Ask the Recruiter: 5 Ways to Adjust to Your New Epic Consultant Assignment
No one likes to be the new person in the building, but if you let a new job teach you to become a better consultant and coworker, you’ll feel at home before you know it. Plus, setting a good example about workplace adjustments might change the outlook of everyone around you, according to careers expert Breana Orland, having a positive attitude in your new workplace can improve your health, lower stress levels and even rub off on your peers, keeping them happier. If you find yourself nervous about starting your new job, read on for how to quickly integrate into a team and hit the ground running at your new Epic consultant assignment.
Read any onboarding documents before you start. If you’re employed through a staffing firm like Healthcare IT Leaders, your recruiter will provide you with important, thorough onboarding documents that tell you where the client is on the project, a brief background of the client, the next site go-live dates, what’s going on with the emergency medical record system they’re using and human resources information like where to get your identification badge, said Caitlin Gentry, Consultant Advisor.
Meet, greet and share contact info. When you meet your project team and project director or project lead, introduce yourself and store their mobile numbers, email addresses and office numbers (if available), advised Neika Powell, Consultant Advisor for Healthcare IT Leaders. Those connections may come in handy if you need help in your early days on the job, says Powell.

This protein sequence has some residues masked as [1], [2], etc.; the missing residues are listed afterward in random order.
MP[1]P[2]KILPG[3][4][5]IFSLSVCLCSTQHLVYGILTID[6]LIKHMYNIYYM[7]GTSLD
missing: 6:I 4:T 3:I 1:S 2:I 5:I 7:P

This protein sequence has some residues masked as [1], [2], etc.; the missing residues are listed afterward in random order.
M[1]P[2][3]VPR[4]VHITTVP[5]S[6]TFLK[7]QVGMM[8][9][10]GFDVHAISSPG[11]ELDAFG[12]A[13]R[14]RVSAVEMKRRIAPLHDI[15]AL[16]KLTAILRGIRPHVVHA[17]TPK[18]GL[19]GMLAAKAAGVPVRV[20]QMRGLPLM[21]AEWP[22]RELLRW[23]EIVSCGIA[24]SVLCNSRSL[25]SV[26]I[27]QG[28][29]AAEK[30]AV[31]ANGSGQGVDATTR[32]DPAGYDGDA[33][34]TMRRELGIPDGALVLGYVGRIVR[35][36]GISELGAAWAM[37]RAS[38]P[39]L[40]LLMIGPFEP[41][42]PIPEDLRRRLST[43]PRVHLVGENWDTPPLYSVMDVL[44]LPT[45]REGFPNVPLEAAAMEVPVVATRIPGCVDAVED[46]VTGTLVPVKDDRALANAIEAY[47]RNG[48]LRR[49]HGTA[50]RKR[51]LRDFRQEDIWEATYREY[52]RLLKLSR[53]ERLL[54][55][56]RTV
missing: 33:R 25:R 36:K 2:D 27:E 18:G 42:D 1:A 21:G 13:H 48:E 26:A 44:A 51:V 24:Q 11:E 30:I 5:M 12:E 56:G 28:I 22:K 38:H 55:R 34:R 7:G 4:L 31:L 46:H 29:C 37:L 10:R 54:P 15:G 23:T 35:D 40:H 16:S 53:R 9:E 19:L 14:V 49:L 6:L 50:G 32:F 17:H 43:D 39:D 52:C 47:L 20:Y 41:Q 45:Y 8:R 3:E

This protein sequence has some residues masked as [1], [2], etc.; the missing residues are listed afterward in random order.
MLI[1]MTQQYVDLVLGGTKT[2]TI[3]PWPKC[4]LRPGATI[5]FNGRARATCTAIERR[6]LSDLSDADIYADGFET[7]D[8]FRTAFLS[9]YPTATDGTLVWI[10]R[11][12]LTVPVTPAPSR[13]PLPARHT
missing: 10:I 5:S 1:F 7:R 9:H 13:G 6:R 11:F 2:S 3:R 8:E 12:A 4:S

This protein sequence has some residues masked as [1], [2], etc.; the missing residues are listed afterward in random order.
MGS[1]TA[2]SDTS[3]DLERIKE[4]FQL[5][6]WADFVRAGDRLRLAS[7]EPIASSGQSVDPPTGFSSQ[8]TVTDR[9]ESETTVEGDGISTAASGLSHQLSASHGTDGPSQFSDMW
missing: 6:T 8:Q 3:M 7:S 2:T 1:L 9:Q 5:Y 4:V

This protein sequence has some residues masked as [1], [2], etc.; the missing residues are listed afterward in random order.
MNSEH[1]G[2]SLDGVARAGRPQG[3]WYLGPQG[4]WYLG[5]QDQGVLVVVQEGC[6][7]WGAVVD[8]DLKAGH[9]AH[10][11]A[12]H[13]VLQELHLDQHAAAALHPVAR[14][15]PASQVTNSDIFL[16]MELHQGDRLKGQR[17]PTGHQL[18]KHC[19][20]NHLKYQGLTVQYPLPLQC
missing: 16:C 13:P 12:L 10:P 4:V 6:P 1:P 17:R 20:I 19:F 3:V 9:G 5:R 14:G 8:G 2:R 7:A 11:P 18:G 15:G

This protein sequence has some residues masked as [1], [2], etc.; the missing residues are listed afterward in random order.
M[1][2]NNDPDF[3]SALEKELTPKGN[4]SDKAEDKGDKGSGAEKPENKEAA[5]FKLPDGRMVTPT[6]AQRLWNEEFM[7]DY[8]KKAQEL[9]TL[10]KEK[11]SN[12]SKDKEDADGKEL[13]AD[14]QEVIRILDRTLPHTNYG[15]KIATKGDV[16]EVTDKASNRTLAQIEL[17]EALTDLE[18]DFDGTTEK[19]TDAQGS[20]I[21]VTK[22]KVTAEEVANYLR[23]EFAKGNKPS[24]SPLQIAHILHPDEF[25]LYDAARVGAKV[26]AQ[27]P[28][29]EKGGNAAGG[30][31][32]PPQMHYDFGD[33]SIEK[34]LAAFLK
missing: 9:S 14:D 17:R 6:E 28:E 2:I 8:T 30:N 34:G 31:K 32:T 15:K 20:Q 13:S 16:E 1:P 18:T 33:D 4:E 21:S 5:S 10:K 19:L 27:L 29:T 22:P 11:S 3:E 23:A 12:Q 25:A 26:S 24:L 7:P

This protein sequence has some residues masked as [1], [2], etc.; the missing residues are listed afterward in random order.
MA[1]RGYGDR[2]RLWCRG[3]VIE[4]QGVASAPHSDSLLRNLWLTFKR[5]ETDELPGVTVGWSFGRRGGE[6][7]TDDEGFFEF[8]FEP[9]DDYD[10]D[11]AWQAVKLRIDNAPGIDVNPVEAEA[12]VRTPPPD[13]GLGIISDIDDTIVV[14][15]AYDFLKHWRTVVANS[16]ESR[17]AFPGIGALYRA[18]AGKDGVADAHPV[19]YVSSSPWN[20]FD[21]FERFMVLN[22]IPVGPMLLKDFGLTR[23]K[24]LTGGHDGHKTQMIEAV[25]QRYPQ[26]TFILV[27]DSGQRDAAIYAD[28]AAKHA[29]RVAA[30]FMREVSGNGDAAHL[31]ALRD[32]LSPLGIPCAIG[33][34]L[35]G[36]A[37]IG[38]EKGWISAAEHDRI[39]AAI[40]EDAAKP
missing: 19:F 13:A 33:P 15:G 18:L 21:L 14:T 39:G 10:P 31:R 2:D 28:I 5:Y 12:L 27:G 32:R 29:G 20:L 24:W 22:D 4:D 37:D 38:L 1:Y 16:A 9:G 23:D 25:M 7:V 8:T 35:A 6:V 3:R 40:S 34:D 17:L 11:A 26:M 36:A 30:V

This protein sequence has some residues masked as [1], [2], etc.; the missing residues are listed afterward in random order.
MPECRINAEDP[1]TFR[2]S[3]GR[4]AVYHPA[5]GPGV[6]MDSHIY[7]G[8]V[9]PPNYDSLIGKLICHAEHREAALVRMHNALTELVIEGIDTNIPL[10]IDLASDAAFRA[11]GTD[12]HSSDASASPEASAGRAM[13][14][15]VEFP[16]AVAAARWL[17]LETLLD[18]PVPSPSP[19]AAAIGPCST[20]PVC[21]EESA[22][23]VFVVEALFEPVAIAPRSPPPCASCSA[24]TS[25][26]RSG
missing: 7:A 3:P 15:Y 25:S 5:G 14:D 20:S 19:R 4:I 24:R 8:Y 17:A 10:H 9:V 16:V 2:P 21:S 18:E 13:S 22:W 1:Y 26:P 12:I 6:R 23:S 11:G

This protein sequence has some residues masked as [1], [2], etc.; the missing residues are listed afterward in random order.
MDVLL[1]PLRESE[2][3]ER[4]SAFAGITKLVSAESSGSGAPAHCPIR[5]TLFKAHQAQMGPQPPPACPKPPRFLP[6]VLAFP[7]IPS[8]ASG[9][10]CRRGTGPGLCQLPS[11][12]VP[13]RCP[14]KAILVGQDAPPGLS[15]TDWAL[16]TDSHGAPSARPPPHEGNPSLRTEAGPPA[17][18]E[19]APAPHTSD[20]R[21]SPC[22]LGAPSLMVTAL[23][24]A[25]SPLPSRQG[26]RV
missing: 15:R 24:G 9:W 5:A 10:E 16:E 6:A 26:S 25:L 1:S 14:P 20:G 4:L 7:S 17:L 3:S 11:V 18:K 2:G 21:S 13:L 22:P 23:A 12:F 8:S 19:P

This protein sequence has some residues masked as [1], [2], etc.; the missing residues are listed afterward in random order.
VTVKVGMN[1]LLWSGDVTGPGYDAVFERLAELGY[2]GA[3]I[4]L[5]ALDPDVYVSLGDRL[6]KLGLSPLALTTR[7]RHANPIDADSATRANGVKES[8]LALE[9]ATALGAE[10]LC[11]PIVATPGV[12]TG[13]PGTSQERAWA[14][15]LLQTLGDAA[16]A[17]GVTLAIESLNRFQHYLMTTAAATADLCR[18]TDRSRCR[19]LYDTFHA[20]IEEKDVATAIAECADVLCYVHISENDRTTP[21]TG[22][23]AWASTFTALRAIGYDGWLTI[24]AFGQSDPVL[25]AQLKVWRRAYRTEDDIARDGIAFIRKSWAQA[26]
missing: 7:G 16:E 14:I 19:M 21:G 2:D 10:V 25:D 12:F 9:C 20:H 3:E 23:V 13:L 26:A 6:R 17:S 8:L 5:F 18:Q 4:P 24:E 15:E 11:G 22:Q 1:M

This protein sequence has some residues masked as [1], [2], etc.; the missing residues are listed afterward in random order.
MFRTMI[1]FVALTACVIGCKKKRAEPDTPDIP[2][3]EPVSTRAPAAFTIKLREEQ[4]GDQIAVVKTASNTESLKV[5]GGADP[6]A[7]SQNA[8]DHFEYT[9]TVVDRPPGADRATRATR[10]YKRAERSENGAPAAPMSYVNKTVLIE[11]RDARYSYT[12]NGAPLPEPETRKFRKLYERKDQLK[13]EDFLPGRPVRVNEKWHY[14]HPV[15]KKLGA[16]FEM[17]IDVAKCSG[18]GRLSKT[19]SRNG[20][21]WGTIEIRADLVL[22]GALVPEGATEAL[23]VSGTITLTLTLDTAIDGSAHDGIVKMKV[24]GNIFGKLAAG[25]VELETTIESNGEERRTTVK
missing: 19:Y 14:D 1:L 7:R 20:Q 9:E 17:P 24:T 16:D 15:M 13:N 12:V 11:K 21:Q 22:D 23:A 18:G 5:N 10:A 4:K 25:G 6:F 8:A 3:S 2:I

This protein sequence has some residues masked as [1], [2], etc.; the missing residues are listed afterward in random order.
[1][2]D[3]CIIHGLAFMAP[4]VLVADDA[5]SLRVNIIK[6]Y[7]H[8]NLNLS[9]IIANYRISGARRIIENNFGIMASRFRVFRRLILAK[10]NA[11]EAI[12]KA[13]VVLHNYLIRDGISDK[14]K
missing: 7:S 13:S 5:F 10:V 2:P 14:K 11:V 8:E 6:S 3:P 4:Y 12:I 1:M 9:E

Check in with your recruiter to receive feedback. At the end of your first few days or first week on the job, call your recruiter to ask how you’re doing, said Gentry. It’s not annoying; it’s smart –the recruiter will let you know if you are keeping up with the rest of the team and meeting expectations so you can adjust. After that, if the assignment is a year or more long, call your recruiter once a month to receive feedback, and if the assignment is shorter than a year, call every two to three weeks. After a few phone calls, you should be able to check in less often.
Invite project team members to lunch. First, learn their names and ask them something about themselves, resisting the opportunity to talk about yourself unless prompted, said Dimple Kochikar, Director of Recruiting. Even if you don’t know your coworkers well, ask one or two of them to grab lunch or coffee with you. It’s amazing how personal walls are let down when you get outside the office setting, and the teamwork attitude will help the camaraderie feeling and synergism when you’re at work. Plus, your peers can likely teach you things about your job, and vice versa.
Further your on-the-job education. Read every article you can about your position or the healthcare IT industry from places like Healthcare IT News or HIMSS. If applicable, familiarize yourself with the work the previous consultant completed (which is possibly available on-site), and review as many available reports as possible, Gentry said. Anticipate future challenges – and likely experience less frustrations – by better understanding your job functions and nuances.